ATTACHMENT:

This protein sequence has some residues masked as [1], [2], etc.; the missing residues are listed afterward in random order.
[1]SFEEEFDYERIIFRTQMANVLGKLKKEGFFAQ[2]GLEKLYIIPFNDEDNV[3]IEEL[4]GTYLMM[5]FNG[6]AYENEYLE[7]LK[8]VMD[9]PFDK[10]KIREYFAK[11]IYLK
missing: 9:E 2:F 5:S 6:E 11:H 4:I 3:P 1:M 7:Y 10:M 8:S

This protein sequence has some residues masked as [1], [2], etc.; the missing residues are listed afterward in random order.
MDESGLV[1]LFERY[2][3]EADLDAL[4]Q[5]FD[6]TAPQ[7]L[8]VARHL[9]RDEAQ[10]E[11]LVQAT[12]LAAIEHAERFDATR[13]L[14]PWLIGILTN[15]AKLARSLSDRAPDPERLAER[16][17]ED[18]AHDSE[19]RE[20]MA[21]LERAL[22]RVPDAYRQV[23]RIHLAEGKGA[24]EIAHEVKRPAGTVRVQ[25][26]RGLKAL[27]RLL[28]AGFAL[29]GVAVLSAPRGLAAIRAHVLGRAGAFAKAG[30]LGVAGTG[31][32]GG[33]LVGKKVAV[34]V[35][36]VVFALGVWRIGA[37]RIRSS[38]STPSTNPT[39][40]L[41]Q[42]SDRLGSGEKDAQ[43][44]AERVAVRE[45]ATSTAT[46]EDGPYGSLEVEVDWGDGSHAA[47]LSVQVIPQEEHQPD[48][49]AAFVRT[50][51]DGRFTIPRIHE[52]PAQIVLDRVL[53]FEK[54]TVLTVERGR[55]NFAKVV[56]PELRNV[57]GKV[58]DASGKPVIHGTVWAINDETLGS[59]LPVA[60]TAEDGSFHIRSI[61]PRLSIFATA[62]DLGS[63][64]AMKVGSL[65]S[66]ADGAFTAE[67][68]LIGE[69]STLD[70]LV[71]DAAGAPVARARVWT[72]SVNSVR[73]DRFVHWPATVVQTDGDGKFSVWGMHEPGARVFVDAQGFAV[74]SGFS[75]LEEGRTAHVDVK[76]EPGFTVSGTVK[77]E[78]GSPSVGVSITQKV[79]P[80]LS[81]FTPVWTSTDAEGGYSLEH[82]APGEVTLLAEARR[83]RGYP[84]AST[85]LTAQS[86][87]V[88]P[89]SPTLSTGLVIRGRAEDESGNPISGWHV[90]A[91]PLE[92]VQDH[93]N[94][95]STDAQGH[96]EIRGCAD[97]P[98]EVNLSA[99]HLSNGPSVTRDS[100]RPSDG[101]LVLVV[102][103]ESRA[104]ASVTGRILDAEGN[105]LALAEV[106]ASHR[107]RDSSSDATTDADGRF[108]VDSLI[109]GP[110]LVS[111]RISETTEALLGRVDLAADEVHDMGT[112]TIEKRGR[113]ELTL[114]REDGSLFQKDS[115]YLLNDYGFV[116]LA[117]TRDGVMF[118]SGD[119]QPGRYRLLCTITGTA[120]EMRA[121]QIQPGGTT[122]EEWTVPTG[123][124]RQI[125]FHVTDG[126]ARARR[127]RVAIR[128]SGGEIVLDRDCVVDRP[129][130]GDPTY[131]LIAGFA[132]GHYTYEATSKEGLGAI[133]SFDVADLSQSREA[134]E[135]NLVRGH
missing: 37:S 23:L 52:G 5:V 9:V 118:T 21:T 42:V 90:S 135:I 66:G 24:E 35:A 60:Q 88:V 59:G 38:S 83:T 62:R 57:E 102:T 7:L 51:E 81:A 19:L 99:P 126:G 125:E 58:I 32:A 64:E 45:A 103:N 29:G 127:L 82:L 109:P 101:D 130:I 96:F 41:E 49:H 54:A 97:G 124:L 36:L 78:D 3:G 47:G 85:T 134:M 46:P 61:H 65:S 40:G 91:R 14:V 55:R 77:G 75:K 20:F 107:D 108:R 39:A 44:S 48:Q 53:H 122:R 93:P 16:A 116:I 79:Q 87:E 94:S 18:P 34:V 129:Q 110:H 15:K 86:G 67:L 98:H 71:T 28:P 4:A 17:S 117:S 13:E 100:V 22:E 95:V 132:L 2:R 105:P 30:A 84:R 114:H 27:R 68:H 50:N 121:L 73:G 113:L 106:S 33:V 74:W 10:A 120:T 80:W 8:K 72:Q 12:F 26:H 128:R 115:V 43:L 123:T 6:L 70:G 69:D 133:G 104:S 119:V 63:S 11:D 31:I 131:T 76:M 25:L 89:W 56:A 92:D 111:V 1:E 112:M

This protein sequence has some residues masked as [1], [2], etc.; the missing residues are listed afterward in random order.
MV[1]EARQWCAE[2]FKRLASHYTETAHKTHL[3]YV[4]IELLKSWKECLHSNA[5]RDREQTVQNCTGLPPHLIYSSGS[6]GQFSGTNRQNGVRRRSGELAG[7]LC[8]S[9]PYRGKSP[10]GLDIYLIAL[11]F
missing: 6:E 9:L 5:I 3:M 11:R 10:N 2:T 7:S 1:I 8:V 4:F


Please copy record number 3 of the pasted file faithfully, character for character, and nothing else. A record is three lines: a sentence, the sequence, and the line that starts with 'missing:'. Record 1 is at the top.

This protein sequence has some residues masked as [1], [2], etc.; the missing residues are listed afterward in random order.
MV[1]EARQWCAE[2]FKRLASHYTETAHKTHL[3]YV[4]IELLKSWKECLHSNA[5]RDREQTVQNCTGLPPHLIYSSGS[6]GQFSGTNRQNGVRRRSGELAG[7]LC[8]S[9]PYRGKSP[10]GLDIYLIAL[11]F
missing: 6:E 9:L 5:I 3:M 11:R 10:N 2:T 7:S 1:I 8:V 4:F